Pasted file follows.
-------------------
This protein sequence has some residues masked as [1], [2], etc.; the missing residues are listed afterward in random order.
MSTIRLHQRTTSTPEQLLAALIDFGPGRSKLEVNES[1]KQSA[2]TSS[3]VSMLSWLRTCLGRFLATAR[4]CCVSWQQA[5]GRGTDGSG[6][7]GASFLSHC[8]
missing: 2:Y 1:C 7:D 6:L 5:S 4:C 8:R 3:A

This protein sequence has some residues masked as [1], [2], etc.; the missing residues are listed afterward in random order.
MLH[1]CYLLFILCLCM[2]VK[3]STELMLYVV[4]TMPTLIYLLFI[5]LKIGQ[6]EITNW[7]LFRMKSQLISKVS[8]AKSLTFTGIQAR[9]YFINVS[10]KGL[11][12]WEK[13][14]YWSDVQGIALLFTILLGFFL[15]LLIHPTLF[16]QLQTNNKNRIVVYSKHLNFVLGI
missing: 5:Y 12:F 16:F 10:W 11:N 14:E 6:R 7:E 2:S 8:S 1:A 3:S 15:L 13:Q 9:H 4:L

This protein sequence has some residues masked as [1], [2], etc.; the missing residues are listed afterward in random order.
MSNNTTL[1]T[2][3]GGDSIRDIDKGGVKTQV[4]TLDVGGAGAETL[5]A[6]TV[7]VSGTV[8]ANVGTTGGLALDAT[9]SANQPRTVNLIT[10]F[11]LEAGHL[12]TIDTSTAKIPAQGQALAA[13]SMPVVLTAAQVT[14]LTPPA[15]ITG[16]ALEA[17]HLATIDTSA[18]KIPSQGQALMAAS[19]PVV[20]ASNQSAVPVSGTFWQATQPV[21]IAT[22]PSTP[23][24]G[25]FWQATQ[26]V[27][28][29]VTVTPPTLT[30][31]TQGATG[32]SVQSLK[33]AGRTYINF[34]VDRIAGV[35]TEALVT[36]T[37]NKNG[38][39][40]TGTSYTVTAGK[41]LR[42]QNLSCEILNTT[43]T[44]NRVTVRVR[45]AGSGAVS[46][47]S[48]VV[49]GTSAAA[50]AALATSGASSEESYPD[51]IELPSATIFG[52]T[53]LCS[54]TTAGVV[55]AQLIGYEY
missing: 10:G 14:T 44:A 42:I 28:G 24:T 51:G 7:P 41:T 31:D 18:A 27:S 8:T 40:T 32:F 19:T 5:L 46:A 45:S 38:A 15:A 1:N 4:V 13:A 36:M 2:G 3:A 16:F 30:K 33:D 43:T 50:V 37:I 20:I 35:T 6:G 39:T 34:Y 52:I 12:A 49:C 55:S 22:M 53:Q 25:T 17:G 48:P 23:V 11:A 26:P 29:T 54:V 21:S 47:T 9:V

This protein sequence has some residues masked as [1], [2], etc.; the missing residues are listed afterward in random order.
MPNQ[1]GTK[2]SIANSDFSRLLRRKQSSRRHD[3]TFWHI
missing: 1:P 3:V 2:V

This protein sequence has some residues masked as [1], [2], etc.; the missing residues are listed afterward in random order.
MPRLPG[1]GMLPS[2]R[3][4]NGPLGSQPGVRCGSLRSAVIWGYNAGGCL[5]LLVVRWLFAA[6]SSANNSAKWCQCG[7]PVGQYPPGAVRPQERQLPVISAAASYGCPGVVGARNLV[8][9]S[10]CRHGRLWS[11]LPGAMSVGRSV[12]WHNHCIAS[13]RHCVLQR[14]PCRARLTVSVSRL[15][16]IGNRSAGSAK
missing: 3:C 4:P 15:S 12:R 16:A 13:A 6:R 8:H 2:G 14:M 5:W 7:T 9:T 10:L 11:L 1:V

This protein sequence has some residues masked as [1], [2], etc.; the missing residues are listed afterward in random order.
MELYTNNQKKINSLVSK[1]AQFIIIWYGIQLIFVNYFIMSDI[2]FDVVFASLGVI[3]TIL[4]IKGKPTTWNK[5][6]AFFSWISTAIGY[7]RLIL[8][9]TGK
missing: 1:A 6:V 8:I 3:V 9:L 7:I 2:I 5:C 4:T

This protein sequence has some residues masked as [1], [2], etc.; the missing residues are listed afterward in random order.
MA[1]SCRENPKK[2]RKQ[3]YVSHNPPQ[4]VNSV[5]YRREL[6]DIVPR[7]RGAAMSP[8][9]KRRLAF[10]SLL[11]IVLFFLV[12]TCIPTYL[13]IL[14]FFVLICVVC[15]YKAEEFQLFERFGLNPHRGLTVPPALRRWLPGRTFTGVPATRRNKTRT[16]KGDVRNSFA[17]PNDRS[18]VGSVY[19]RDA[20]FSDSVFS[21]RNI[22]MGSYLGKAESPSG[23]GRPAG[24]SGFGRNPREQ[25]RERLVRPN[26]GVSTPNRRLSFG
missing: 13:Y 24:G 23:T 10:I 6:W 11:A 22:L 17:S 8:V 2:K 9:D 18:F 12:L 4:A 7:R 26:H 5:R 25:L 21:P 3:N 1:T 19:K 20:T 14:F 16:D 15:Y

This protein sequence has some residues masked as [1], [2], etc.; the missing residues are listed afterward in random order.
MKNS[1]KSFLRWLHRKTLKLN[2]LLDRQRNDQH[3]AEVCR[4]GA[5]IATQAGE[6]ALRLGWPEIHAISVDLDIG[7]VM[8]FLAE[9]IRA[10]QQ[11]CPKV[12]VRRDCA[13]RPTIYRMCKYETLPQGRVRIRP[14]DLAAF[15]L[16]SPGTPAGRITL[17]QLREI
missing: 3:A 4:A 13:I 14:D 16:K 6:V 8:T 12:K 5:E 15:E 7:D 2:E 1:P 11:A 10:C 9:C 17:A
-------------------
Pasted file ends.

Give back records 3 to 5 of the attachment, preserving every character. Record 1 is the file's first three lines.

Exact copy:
This protein sequence has some residues masked as [1], [2], etc.; the missing residues are listed afterward in random order.
MSNNTTL[1]T[2][3]GGDSIRDIDKGGVKTQV[4]TLDVGGAGAETL[5]A[6]TV[7]VSGTV[8]ANVGTTGGLALDAT[9]SANQPRTVNLIT[10]F[11]LEAGHL[12]TIDTSTAKIPAQGQALAA[13]SMPVVLTAAQVT[14]LTPPA[15]ITG[16]ALEA[17]HLATIDTSA[18]KIPSQGQALMAAS[19]PVV[20]ASNQSAVPVSGTFWQATQPV[21]IAT[22]PSTP[23][24]G[25]FWQATQ[26]V[27][28][29]VTVTPPTLT[30][31]TQGATG[32]SVQSLK[33]AGRTYINF[34]VDRIAGV[35]TEALVT[36]T[37]NKNG[38][39][40]TGTSYTVTAGK[41]LR[42]QNLSCEILNTT[43]T[44]NRVTVRVR[45]AGSGAVS[46][47]S[48]VV[49]GTSAAA[50]AALATSGASSEESYPD[51]IELPSATIFG[52]T[53]LCS[54]TTAGVV[55]AQLIGYEY
missing: 10:G 14:T 44:A 42:I 28:G 24:T 51:G 7:P 41:T 31:D 18:A 27:S 8:T 40:T 32:F 19:T 5:L 46:A 45:S 38:A 15:A 1:N 4:V 13:A 36:M 2:G 3:A 16:F 30:K 33:D 43:T 50:V 37:I 20:I 35:T 6:G 39:T 34:Y 52:I 12:A 49:C 55:S 22:M 53:Q 25:T 17:G 48:P 23:V 11:A 26:P 29:T 54:V 21:S 47:T 9:V

This protein sequence has some residues masked as [1], [2], etc.; the missing residues are listed afterward in random order.
MPNQ[1]GTK[2]SIANSDFSRLLRRKQSSRRHD[3]TFWHI
missing: 1:P 3:V 2:V

This protein sequence has some residues masked as [1], [2], etc.; the missing residues are listed afterward in random order.
MPRLPG[1]GMLPS[2]R[3][4]NGPLGSQPGVRCGSLRSAVIWGYNAGGCL[5]LLVVRWLFAA[6]SSANNSAKWCQCG[7]PVGQYPPGAVRPQERQLPVISAAASYGCPGVVGARNLV[8][9]S[10]CRHGRLWS[11]LPGAMSVGRSV[12]WHNHCIAS[13]RHCVLQR[14]PCRARLTVSVSRL[15][16]IGNRSAGSAK
missing: 3:C 4:P 15:S 12:R 16:A 13:A 6:R 8:H 2:G 14:M 5:W 7:T 9:T 10:L 11:L 1:V